Cilengitide is a selective integrin inhibitor that is well tolerated and has demonstrated biologic activity in patients with recurrent malignant glioma. The primary objectives of this randomized phase 2 trial were to determine the safety and efficacy of cilengitide when combined with radiation and temozolomide for patients with newly diagnosed glioblastoma multiforme and to select a dose for comparative clinical testing.
In total, 112 patients were accrued. Eighteen patients received standard radiation and temozolomide with cilengitide in a safety run-in phase followed by a randomized phase 2 trial with 94 patients assigned to either a 500 mg dose group or 2000 mg dose group. The trial was designed to estimate overall survival benefit compared with a New Approaches to Brain Tumor Therapy (NABTT) Consortium internal historic control and data from the published European Organization for Research and Treatment of Cancer (EORTC) trial EORTC 26981.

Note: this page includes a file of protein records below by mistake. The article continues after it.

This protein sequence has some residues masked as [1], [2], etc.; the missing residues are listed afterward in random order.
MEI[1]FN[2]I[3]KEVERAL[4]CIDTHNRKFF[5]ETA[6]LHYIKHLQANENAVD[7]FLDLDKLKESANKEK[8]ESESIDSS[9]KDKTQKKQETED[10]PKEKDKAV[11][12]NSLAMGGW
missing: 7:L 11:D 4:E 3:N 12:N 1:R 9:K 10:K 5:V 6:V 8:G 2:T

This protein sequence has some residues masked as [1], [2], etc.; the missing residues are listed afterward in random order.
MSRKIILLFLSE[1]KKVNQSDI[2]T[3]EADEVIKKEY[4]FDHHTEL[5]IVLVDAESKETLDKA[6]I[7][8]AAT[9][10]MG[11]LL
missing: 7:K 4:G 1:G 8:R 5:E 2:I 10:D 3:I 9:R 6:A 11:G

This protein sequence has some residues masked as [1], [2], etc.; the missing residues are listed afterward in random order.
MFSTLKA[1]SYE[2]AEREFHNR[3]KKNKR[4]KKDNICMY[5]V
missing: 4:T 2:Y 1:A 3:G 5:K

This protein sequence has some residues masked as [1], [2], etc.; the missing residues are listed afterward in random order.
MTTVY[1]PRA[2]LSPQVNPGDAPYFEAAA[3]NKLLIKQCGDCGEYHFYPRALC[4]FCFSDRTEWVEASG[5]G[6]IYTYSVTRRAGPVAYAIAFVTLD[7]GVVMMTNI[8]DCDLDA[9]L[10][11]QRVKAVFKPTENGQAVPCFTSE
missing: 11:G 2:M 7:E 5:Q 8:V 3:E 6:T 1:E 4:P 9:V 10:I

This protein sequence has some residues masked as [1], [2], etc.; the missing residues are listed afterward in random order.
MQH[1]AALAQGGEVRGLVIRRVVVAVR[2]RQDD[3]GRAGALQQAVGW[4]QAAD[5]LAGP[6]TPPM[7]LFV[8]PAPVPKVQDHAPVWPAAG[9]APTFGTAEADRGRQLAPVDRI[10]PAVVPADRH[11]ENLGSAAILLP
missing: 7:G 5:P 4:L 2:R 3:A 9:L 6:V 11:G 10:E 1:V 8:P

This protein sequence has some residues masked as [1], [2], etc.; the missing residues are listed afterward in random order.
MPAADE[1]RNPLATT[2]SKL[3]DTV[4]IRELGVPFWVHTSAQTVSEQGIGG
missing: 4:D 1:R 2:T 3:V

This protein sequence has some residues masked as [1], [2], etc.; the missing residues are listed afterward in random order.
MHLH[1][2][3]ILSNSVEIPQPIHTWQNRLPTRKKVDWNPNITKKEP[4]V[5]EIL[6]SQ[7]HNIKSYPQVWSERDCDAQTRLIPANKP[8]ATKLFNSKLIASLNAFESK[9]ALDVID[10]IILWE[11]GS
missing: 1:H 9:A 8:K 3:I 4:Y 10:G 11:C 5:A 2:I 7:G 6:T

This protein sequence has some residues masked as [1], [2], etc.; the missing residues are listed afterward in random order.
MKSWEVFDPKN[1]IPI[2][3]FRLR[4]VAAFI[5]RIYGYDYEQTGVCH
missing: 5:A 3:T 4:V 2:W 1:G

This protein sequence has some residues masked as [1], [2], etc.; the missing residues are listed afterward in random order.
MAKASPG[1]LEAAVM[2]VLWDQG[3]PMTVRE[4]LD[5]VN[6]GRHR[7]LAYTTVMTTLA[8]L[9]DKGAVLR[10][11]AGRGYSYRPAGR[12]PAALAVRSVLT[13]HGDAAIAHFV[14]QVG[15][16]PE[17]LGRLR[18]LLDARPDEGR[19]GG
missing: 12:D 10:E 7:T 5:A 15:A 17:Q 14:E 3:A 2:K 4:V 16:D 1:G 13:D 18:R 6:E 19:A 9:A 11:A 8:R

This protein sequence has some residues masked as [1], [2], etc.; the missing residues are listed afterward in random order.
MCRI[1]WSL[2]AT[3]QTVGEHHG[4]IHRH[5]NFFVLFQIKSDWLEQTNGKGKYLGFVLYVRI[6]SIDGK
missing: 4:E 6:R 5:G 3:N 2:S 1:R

Cilengitide at all doses studied was well tolerated with radiation and temozolomide. The median survival was 19.7 months for all patients, 17.4 months for the patients in the 500 mg dose group, 20.8 months for patients in the 2000 mg dose group, 30 months for patients who had methylated O6-methylguanine-DNA methyltransferase (MGMT) status, and 17.4 months for patients who had unmethylated MGMT status. For patients aged ≤70 years, the median survival and survival at 24 months was superior to what was observed in the EORTC trial (20.7 months vs 14.6 months and 41% vs 27%, respectively; P = .008).
Cilengitide was well tolerated when combined with standard chemoradiation and may improve survival for patients newly diagnosed with glioblastoma multiforme regardless of MGMT methylation status. The authors concluded that, from an efficacy and safety standpoint, future trials of this agent in this population should use the 2000 mg dose. Cancer 2012. © 2012 American Cancer Society.